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Anchorage School District postpones start of fall sports until at least Aug. 5
was written by Tegan Hanlon, Alaska Public Media – Anchorage , 2020-07-22 23:48:39
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The Anchorage School District has postponed the start of fall sports until at least Aug. 5 as the number of coronavirus infections in the municipality and the state continues to grow.
The district is also prohibiting any pre-season, in-person contact between coaches and athletes. School sports were originally scheduled to begin July 29.
RELATED: Anchorage Schools superintendent says ‘high probability’ students will attend all classes online next month
“In keeping with the District’s process for monitoring athletics and academics, we will continue to monitor the numbers daily and make a determination every two weeks about the ongoing status of fall sports and activities,” the district said in a statement Wednesday.
The district’s announcement comes as the Anchorage mayor reinstates limitations on bars, restaurants and other businesses.
The Anchorage School District is also preparing for the “high probability” that it will begin the school year on Aug. 20 with online-only classes.
The district’s plan says if the municipality logs an average of 30 or more cases a day over a two-week span, it will move to all online learning. By Wednesday, that average had reached 29.
LISTEN: How are recreational and high school sports leagues around Alaska adapting to the changes that come with competing during a pandemic?
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Tongass National Forest. The Tongass is actually the largest national forest within the United States. It received it’s name from the Tongass Clan of the Tlingit native people and dates back to 1902 when President Theodore Roosevelt established the Alexander Archipelago Forest Reserve. In 1908 the forest was re-named and expanded and today the 16.9 million-acre Tongass National Forest runs from the Pacific to the large inland ice fields that edge British Columbia and from the southern tip of Prince of Wales Island to Malaspina Glacier 500 miles to the north. Approximately 80 % of Southeast Alaska is in Tongass and with its thousands of islands, fjords and bays the national forest has 11,000 miles of shoreline. Tongass’ large coastal rain forest consists of towering hemlock, spruce and red and yellow cedar. The undergrowth below thehuge conifers is composed of young evergreens and shrubs such as devil’s club, blueberry and huckleberry. Moss and ferns cover the ground, and lichens hang many trees and rocks.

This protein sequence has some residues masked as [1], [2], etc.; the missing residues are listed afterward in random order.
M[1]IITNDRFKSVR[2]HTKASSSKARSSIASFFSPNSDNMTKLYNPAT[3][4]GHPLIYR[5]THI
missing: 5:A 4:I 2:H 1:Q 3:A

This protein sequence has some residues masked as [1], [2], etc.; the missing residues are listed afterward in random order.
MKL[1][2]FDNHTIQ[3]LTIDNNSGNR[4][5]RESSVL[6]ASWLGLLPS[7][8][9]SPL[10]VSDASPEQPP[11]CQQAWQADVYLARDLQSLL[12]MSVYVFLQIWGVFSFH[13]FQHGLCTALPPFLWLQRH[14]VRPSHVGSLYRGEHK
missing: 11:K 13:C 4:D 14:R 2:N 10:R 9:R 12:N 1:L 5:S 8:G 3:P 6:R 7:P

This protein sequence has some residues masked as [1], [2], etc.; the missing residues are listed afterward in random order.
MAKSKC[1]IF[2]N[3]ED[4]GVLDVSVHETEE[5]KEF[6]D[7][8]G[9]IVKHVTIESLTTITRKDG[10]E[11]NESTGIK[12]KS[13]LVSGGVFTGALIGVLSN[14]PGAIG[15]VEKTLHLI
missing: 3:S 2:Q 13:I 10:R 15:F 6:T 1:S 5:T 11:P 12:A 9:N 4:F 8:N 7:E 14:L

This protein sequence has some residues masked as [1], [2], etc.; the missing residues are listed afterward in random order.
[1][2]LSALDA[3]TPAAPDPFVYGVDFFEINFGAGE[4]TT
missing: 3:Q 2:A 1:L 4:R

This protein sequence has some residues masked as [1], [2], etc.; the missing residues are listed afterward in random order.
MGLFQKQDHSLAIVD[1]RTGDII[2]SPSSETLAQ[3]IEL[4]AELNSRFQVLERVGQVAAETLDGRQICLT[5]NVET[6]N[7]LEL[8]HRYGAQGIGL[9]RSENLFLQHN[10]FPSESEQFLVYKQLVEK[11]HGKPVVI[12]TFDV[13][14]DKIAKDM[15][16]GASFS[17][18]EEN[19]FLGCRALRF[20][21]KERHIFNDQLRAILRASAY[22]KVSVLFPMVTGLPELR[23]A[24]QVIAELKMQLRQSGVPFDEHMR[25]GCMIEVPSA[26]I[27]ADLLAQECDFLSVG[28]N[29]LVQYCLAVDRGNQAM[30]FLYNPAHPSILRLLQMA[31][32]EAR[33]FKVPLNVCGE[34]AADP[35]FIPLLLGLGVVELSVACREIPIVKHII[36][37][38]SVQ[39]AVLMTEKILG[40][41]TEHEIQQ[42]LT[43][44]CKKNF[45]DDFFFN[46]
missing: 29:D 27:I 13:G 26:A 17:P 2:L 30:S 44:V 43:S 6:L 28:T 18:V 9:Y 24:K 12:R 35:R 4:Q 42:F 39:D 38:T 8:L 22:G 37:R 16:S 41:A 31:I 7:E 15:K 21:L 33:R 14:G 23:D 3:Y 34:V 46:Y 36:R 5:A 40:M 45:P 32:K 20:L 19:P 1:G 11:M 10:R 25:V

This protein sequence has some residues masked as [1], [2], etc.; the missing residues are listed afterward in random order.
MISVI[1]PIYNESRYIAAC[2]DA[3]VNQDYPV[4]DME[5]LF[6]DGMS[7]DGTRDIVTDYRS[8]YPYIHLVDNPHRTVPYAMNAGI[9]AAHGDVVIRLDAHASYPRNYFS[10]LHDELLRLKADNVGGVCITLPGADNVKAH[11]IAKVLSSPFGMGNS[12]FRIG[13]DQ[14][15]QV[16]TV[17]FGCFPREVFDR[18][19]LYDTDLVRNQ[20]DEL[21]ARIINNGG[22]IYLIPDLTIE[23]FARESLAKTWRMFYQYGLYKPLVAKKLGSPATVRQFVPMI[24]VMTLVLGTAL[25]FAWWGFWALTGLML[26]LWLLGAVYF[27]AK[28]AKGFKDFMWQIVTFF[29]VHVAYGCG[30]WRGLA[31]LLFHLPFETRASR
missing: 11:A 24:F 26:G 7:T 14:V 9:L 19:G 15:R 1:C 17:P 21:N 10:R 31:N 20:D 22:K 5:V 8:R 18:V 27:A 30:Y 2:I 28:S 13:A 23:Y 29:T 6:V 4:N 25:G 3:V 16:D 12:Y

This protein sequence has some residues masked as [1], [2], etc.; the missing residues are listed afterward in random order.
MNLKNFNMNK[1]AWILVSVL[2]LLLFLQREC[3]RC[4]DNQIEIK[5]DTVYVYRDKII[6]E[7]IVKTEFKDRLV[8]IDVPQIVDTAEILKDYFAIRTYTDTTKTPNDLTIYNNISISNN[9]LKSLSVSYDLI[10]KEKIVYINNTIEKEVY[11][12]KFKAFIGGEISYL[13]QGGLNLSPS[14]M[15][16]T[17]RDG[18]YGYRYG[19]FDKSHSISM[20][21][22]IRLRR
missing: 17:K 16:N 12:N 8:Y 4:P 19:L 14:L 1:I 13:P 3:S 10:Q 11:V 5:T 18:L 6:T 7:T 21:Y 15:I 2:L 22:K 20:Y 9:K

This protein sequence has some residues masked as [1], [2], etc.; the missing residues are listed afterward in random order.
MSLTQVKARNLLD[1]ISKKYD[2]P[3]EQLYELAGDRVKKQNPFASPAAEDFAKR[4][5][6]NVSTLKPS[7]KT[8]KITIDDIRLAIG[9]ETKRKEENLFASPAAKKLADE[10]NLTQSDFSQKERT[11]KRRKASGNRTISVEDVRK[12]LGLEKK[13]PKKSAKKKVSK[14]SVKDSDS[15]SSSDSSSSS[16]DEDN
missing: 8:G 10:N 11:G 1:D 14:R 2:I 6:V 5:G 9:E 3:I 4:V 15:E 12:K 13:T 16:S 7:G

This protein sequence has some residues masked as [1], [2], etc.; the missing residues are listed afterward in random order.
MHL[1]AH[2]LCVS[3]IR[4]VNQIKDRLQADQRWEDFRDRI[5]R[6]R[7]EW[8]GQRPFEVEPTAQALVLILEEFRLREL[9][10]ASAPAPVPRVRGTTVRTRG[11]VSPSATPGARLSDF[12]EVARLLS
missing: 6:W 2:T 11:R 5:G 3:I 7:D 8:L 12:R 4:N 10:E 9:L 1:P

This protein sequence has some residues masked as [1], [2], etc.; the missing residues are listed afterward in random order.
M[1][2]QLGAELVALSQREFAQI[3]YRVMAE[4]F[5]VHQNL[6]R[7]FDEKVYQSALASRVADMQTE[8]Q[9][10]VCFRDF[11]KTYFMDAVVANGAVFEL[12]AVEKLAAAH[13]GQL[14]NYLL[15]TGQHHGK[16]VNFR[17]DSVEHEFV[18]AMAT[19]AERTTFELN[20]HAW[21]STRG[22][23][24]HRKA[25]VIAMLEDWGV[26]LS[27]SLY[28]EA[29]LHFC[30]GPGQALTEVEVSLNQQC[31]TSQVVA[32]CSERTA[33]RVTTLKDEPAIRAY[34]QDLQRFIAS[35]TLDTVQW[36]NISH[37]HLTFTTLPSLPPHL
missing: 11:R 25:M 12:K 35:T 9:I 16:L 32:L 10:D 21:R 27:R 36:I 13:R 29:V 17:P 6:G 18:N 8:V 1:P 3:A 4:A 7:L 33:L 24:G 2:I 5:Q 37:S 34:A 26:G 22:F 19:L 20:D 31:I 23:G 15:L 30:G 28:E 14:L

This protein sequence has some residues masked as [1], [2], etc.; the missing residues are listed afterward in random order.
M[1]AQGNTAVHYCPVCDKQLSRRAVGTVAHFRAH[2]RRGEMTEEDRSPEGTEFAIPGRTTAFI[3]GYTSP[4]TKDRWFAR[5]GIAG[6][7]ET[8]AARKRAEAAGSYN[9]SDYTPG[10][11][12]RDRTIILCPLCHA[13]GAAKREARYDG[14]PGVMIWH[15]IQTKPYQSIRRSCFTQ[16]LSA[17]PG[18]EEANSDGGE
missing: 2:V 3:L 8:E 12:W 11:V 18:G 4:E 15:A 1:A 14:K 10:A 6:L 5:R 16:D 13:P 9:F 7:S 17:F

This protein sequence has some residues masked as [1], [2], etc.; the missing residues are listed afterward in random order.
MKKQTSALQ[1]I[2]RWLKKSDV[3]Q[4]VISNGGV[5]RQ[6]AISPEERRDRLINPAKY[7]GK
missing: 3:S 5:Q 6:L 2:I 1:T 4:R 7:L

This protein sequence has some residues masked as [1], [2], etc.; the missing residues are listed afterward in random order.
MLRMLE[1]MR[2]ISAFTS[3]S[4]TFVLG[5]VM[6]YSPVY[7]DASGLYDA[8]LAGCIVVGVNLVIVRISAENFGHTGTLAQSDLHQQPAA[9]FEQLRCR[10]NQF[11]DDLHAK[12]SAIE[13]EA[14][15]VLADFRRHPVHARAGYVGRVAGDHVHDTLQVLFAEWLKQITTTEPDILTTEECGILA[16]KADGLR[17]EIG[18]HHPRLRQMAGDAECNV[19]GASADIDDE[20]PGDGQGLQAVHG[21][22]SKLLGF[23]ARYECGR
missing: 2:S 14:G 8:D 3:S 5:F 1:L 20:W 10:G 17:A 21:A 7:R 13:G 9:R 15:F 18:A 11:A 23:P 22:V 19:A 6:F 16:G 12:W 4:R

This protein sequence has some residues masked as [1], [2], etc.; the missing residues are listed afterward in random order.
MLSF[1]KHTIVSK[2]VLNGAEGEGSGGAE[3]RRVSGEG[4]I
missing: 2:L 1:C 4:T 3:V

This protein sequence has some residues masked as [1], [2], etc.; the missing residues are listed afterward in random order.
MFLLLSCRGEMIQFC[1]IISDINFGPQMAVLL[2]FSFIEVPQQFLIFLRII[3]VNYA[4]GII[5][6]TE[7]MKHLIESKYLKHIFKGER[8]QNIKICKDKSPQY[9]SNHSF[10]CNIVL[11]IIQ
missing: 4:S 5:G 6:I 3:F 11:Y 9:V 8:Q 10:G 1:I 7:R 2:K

Wildlife is abundant throughout Tongass. Sitka blacktail deer and it’s 2 key predators, wolf and brown bear, are observed here. Black bear are common as well as mountain goats and some moose. Marine mammals found along the shores include Dall and harbor porpoises, seals and humpback, minke and orca whales and a thriving population of sea otters. The waters teem with fish such as halibut and all five species of Pacific salmon. More bald eagles stay in this region than in any other spot in the world. Though home to the world’s largest temperate rain forest, just about fifty percent of Tongass is covered by ice, water, wetlands and rock. It’s most recognized ice floe is the Mendenhall Glacier, Alaska’s “Drive-in glacier” because it is no more than thirteen miles from down-town Juneau along a paved road. A boat trip from Petersburg or Wrangell brings you near the face of LeConte Glacier, the southernmost tidewater glacier on the continent. Only thirty miles north of Yakutat is Hubbard Glacier, the longest tidewater glacier in the world and very easily Alaska’s most active. The 76-mile-long glacier has crossed Russell Fjord several times, lately in 2008. The rip tides and currents that flow in front of the 8-mile-wide glacier are so powerful they trigger Hubbard to calve nearly constantly. The Tongass includes 19 wilderness areas, including the 545-sq-mile Russell Fjord Wilderness, as well as Admiralty Island National Monument and Misty Fiords National Monument. Glacier Bay National Park and Preserve and the general area around Haines and Skagway are not part of the national forest.